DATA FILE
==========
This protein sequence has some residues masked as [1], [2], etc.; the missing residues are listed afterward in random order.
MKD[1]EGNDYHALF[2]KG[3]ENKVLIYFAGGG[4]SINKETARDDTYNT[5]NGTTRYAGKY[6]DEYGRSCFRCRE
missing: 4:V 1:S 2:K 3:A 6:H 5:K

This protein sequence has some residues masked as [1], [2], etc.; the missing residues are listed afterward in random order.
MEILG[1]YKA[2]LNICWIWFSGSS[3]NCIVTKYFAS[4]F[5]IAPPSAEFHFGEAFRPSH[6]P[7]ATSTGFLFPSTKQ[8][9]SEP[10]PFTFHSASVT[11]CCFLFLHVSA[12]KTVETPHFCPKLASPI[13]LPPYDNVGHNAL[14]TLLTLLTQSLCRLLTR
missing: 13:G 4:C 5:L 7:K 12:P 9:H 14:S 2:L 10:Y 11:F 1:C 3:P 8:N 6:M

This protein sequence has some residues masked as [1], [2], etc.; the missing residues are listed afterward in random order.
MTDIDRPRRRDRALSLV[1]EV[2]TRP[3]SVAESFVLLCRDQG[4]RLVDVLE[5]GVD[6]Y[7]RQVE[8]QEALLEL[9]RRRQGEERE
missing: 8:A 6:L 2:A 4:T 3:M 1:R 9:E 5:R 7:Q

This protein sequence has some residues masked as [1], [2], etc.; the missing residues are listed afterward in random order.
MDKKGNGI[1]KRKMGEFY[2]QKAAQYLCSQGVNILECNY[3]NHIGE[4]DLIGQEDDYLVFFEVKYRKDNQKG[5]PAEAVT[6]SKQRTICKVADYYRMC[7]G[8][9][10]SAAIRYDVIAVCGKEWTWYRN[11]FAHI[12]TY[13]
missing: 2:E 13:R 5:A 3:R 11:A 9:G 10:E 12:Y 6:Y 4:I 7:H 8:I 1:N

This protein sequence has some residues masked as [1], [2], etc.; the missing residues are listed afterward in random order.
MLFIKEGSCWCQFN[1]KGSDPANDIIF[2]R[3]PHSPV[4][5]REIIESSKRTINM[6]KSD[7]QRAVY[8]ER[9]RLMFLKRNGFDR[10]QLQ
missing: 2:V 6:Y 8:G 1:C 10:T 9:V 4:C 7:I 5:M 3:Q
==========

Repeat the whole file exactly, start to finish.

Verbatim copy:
This protein sequence has some residues masked as [1], [2], etc.; the missing residues are listed afterward in random order.
MKD[1]EGNDYHALF[2]KG[3]ENKVLIYFAGGG[4]SINKETARDDTYNT[5]NGTTRYAGKY[6]DEYGRSCFRCRE
missing: 4:V 1:S 2:K 3:A 6:H 5:K

This protein sequence has some residues masked as [1], [2], etc.; the missing residues are listed afterward in random order.
MEILG[1]YKA[2]LNICWIWFSGSS[3]NCIVTKYFAS[4]F[5]IAPPSAEFHFGEAFRPSH[6]P[7]ATSTGFLFPSTKQ[8][9]SEP[10]PFTFHSASVT[11]CCFLFLHVSA[12]KTVETPHFCPKLASPI[13]LPPYDNVGHNAL[14]TLLTLLTQSLCRLLTR
missing: 13:G 4:C 5:L 7:K 12:P 9:H 14:S 2:L 10:Y 11:F 1:C 3:P 8:N 6:M

This protein sequence has some residues masked as [1], [2], etc.; the missing residues are listed afterward in random order.
MTDIDRPRRRDRALSLV[1]EV[2]TRP[3]SVAESFVLLCRDQG[4]RLVDVLE[5]GVD[6]Y[7]RQVE[8]QEALLEL[9]RRRQGEERE
missing: 8:A 6:L 2:A 4:T 3:M 1:R 9:E 5:R 7:Q

This protein sequence has some residues masked as [1], [2], etc.; the missing residues are listed afterward in random order.
MDKKGNGI[1]KRKMGEFY[2]QKAAQYLCSQGVNILECNY[3]NHIGE[4]DLIGQEDDYLVFFEVKYRKDNQKG[5]PAEAVT[6]SKQRTICKVADYYRMC[7]G[8][9][10]SAAIRYDVIAVCGKEWTWYRN[11]FAHI[12]TY[13]
missing: 2:E 13:R 5:A 3:R 11:A 9:G 10:E 12:Y 6:Y 4:I 7:H 8:I 1:N

This protein sequence has some residues masked as [1], [2], etc.; the missing residues are listed afterward in random order.
MLFIKEGSCWCQFN[1]KGSDPANDIIF[2]R[3]PHSPV[4][5]REIIESSKRTINM[6]KSD[7]QRAVY[8]ER[9]RLMFLKRNGFDR[10]QLQ
missing: 2:V 6:Y 8:G 1:C 10:T 9:V 4:C 7:I 5:M 3:Q